What Is Medicare Part B?
Medicare Part B (medical insurance) is part of Original Medicare and covers services and supplies that are medically necessary to treat your health condition. This can include outpatient care, preventive services, ambulance services, and durable medical equipment. It also covers part-time or intermittent home health and rehabilitative services, such as physical therapy, if they are ordered by a doctor to treat your condition.
Some of the preventive services Medicare Part B covers include a one-time "Welcome to Medicare" physical exam, flu and hepatitis B shots, cardiovascular screenings, cancer screenings, diabetes screenings, and more. For a full list of preventive services covered under Medicare Part B, refer to the Medicare handbook, "Medicare and You."
If you are in a Medicare Advantage plan, you would get both your Medicare Part A and Part B coverage through a private health insurance company contracted with Medicare. By law, Medicare Advantage plans must offer at least the same level of coverage as Original Medicare, and some plans include additional coverage not included in Original Medicare such as routine dental and/or vision, hearing, and even prescription drug coverage.
Eligibility for Medicare Part B
Anyone who is eligible for premium-free Medicare Part A is eligible for Medicare Part B by enrolling and paying a monthly premium. If you are not eligible for premium-free Medicare Part A, you can qualify for Medicare Part B by meeting the following requirements:
- You must be 65 years or older.
- You must be a U.S. citizen, or a permanent resident lawfully residing in the U.S for at least five continuous years.
You may also qualify for automatic Medicare Part B enrollment through disability. If you are under 65 and receiving Social Security or Railroad Retirement Board (RRB) disability benefits, you will automatically be enrolled in Medicare Part A and Part B after 24 months of disability benefits. You may also be eligible for Medicare Part B enrollment before 65 if you have end-stage renal disease (ESRD) or amyotrophic lateral sclerosis (also known as ALS, or Lou Gehrig's disease).
When to enroll in Medicare Part B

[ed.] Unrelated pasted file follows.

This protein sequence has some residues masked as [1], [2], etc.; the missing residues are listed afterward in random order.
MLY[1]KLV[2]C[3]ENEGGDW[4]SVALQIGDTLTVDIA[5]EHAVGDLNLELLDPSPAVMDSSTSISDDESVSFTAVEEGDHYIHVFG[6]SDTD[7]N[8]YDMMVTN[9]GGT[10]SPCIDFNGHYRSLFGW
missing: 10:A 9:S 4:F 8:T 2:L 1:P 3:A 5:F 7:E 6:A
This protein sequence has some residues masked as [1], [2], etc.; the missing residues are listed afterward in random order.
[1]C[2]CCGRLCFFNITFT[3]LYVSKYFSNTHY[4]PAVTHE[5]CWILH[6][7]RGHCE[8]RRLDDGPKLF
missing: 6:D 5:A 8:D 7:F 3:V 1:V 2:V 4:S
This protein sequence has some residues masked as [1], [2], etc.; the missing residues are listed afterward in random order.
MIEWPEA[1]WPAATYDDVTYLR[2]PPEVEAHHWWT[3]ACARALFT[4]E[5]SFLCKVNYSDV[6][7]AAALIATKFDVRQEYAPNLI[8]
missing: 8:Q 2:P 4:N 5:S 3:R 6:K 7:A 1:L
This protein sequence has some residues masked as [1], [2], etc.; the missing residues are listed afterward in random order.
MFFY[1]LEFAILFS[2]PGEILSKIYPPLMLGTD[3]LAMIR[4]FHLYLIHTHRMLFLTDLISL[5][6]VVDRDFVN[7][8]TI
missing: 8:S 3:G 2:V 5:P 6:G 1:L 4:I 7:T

Unless you are receiving retirement benefits before age 65 or qualify for Medicare through disability, you will need to sign up for Medicare Part B during your Initial Enrollment Period (IEP). This is the seven-month enrollment period that begins three months before you turn 65, includes the month you turn 65, and ends three months later. Your Medicare coverage start date will depend on which month you signed up during initial enrollment. If you have health coverage through an employer health plan, you may choose to delay enrollment, since Medicare Part B comes with a monthly premium.
If you do not enroll during your initial enrollment period and do not qualify for a special enrollment period, you can also sign up during the annual General Enrollment Period, which runs from January 1 to March 30. You may have to pay a late enrollment penalty for not signing up when you were first eligible.
You can apply for Medicare through Social Security, either in person at a local Social Security office, through the Social Security website, or by calling 1-800-772-1213 (TTY users 1-800-325-0778) from 7AM to 7PM, Monday through Friday.
Keep in mind that once you are both 65 years or older and have Medicare Part B, your six-month Medigap Open Enrollment Period begins. This is the best time to purchase a Medicare Supplement plan because during open enrollment, you have a "guaranteed-issue right" to buy any Medigap plan without medical underwriting or paying a higher premium due to a pre-existing condition. Once you are enrolled in Medicare Part B, be careful not to miss this one-time initial guaranteed-issue enrollment period for Medigap.
Delaying Medicare Part B enrollment
Some people may get Medicare Part A "premium-free," but most people have to pay a monthly premium for Medicare Part B. Because Medicare Part B comes with a monthly premium, some people may choose not to sign up during their initial enrollment period if they are currently covered under an employer group plan (either their own or through their spouse's employer).